Exports broke 2 MM for first time last week

U.S. exports of crude oil have been reaching new heights, driven by favorable prices and expanding capacity.

U.S. exports of oil have been gradually rising since the export ban was lifted in late 2015, but have skyrocketed in the past month. The U.S. sent an average of just under 500 MBOPD abroad in 2016, which was, at the time, a record high. Exports rose to an average of 775 MBOPD from January to August this year, before dropping drastically in the aftermath of Hurricane Harvey.

According to the EIA, the U.S. exported an average of 902 MBOPD in the last week of August, and 153 MBOPD in the first week of September, a drop of 83% in a week. However, exports roared back and were at pre-storm levels by mid-September. Outflows have continued to rise since then, hitting a record 2.1 MMBOPD this past week. The EIA reports this is the first week the U.S. has ever exported more than 2 million barrels per day.

U.S. Oil Exports Setting New Records

Source: EnerCom Analytics

Lower refining output, WTI-Brent spread incentivizing exports

While Hurricane Harvey temporarily shut down nearly all exporting, the lingering effects of the storm have had much more positive implications for U.S. oil exports. The temporary shutdown of a significant portion of the U.S.’s refining capacity incentivized sending oil elsewhere for processing.

Recent economics have also provided a boost. The spread between WTI and Brent is rising, making American oil cheaper relative to the international benchmark. Currently, WTI is around $7 per barrel below Brent, the highest differential since mid-2015, meaning high export rates are likely to continue in coming weeks as global buyers seek the best price for crude.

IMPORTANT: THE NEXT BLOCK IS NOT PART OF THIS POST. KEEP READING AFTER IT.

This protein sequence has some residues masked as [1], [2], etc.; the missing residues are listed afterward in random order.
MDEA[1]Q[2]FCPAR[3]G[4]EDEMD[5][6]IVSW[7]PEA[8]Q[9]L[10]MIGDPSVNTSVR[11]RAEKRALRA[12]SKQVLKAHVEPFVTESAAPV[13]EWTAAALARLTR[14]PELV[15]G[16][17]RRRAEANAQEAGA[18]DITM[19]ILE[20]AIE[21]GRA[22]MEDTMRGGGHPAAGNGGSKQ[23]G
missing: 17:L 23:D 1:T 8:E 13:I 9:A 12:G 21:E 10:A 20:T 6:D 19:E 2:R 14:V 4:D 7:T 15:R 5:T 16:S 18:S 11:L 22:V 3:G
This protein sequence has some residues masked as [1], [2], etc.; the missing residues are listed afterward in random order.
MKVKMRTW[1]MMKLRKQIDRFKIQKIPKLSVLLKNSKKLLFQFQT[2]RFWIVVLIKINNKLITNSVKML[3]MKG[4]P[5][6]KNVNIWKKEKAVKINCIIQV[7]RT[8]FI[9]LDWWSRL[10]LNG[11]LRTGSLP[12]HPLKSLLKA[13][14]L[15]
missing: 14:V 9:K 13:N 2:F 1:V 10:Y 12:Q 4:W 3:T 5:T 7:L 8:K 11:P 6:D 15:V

U.S. Oil Exports Setting New Records

Source: EnerCom Analytics

Canadian share decreasing, China increasing

In addition to sending more oil abroad, the U.S. is sending oil to more countries than ever before. According to the EIA, a total of 29 different countries have received U.S. oil in the first eight months of the year, compared to 27 in 2016 and 10 in 2015. Canada is still the top destination for oil, but its share of exports has declined sharply. In 2015, Canada received about 92% of all oil exported by the U.S. In 2017, by contrast, only 35% of all oil exported by the U.S. went to Canada.

Among individual countries, China has experienced the largest increase in oil from the U.S. The country received an average of only 1.2 MBOPD in 2015, making it the ninth-largest oil-receiving country that year. Chinese imports have increased more than 100-fold since then, and averaged 175 MBOPD in 2017. China even eclipsed Canada in two months of 2017, receiving the largest share of U.S. oil in February and April. This is the first time since at least 2000 that another country has received more American oil than Canada.

U.S. Oil Exports Setting New Records

Source: EnerCom Analytics


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